WESTFIELD – During the week of Nov. 23 , the Department of Elementary and Secondary Education’s (DESE) Office of Language Acquisition will conduct a scheduled review of the English learners program in the Westfield Public School District.
Denise Ruszala, director of Assessment and Accountability for the district, said the review actually began last winter, when the district did a self assessment of the 17 compliance areas under review. Ruszala said the review team was supposed to come onsite in May, but cancelled due to the pandemic. Instead, they will conduct virtual interviews with Ruszala and EL teacher Susan Moore to ask questions about the submitted documentation.
The Tiered Focused Monitoring Review, as it is called, examines each district and charter school every six years to monitor compliance with federal and state English learner education laws and regulations. Areas of review will include English learners’ student assessments; identification of English learners; what programs English learners are placed in; parent and community involvement; curriculum and instruction; student support services; licensure requirements for faculty, staff and administration; program plans; and evaluation and recordkeeping.
“We submitted a ton of documents, so I think they feel comfortable not doing more extensive interviews,” said Ruszala, who has been overseeing English learner programs since 2004, first in Chicopee and then Westfield. She said this is her sixth audit during that time.
Currently, there are 260 English learner students in the district, 130 at the elementary level. This year, there are 40 new students, 25 of them in kindergarten. Ruszala said that number is slightly lower, usually averaging 35 in kindergarten. The majority of the students speak Russian and Spanish as their first language, with smaller numbers of Arabic and Nepali speakers.
Part of the review process is a random selection of student records. Last spring, the team reviewed 25 student records, and this fall selected another five to review. The district sent a letter to those parents which was translated in their own languages explaining the review process, along with a survey about the program that they were asked to complete.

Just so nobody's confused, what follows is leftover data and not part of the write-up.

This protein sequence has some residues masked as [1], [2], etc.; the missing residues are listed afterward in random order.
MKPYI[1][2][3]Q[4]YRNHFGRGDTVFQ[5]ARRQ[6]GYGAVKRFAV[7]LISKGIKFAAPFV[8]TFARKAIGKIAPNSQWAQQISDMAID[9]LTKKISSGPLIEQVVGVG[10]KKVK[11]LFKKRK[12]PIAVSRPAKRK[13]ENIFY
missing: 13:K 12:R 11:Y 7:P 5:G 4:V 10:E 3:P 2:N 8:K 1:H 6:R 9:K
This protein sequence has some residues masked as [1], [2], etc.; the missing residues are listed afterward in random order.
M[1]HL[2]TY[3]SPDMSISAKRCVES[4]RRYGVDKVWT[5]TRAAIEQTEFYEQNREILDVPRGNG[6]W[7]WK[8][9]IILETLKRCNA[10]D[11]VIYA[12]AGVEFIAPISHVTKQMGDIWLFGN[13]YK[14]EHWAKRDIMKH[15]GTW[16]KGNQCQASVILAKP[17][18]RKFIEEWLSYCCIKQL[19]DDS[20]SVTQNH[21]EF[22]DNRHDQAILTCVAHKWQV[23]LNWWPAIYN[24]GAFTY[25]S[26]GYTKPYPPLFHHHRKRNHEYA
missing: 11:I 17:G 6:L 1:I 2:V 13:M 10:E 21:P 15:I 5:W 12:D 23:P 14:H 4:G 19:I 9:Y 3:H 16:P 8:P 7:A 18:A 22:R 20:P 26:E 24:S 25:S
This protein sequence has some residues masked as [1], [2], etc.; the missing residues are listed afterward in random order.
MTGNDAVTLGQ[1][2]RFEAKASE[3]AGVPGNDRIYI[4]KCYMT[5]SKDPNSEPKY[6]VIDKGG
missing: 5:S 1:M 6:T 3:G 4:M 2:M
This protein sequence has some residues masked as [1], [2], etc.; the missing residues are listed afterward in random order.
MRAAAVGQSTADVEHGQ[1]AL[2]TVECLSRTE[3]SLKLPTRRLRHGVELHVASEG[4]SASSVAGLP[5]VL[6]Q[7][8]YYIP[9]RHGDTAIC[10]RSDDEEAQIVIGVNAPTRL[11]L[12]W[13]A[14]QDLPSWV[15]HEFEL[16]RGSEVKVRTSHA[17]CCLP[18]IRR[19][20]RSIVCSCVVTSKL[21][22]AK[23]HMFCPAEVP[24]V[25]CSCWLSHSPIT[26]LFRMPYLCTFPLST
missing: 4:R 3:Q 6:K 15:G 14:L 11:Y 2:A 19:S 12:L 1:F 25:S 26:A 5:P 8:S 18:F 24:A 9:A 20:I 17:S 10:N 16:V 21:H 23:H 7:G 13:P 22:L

“What I did in addition was have translators call them and explain that it’s just part of a process as a result of review,” Ruszala said, so families would not get nervous about the letters.
Parents and other individuals may call David Valade, Office of Language Acquisition Review Chairperson, at (781) 338- 6711 to request a telephone interview. If an individual requires an accommodation, such as translation, to participate in an interview, DESE will make the necessary arrangements.
Ruszala said Westfield has made sure that English learners have not been left behind since the pandemic. “We’ve worked really hard with families to make sure they are able to log in, and we’ve provided the technology. Families in need of internet access have been provided with chromebooks with wireless access. We feel really good about that,” she said.
Translators and paras have also made sure they’ve reached out to all families with Google classroom. “By now the kids are doing okay, they’re comfortable. In the beginning it was a challenge, but we’ve done a really good job with that,” Ruszala said.
In addition, now that students are back in school with phases, the lowest level English speakers are in school daily, which Ruszala said is an advantage. Out of the 265 EL students, well over half of them that are on a lower level of proficiency, are in school every day. They also have ESL teachers for students who are learning remotely to provide them with the required minutes of instruction. Ruszala said there are 23 fully remote EL students at the elementary level that are taught remotely by Susan Moore.
Within approximately 60 business days of the interview process, the review chairperson will provide Westfield Public Schools with a report with information about areas in which the district meets or exceeds regulatory requirements and areas in which the district requires assistance to correct or improve practices.
Ruszala said they will give feedback on all the areas, and will rate the district as commendable, implemented, implementation in progress, partially implemented or not implemented. She said any program area below the implemented rating will get a corrective action plan to put in place by the end of the year.
Once completed, the report will be available to the public at http://www.doe.mass.edu/ell/cpr/?section=reports.
“I’m very comfortable with it. Once you go through it, you know the areas you need to have proper documentation and parent outreach. So when you do go through the audit, it’s not a (hard) process. You just have to follow the regulations,” Ruszala said.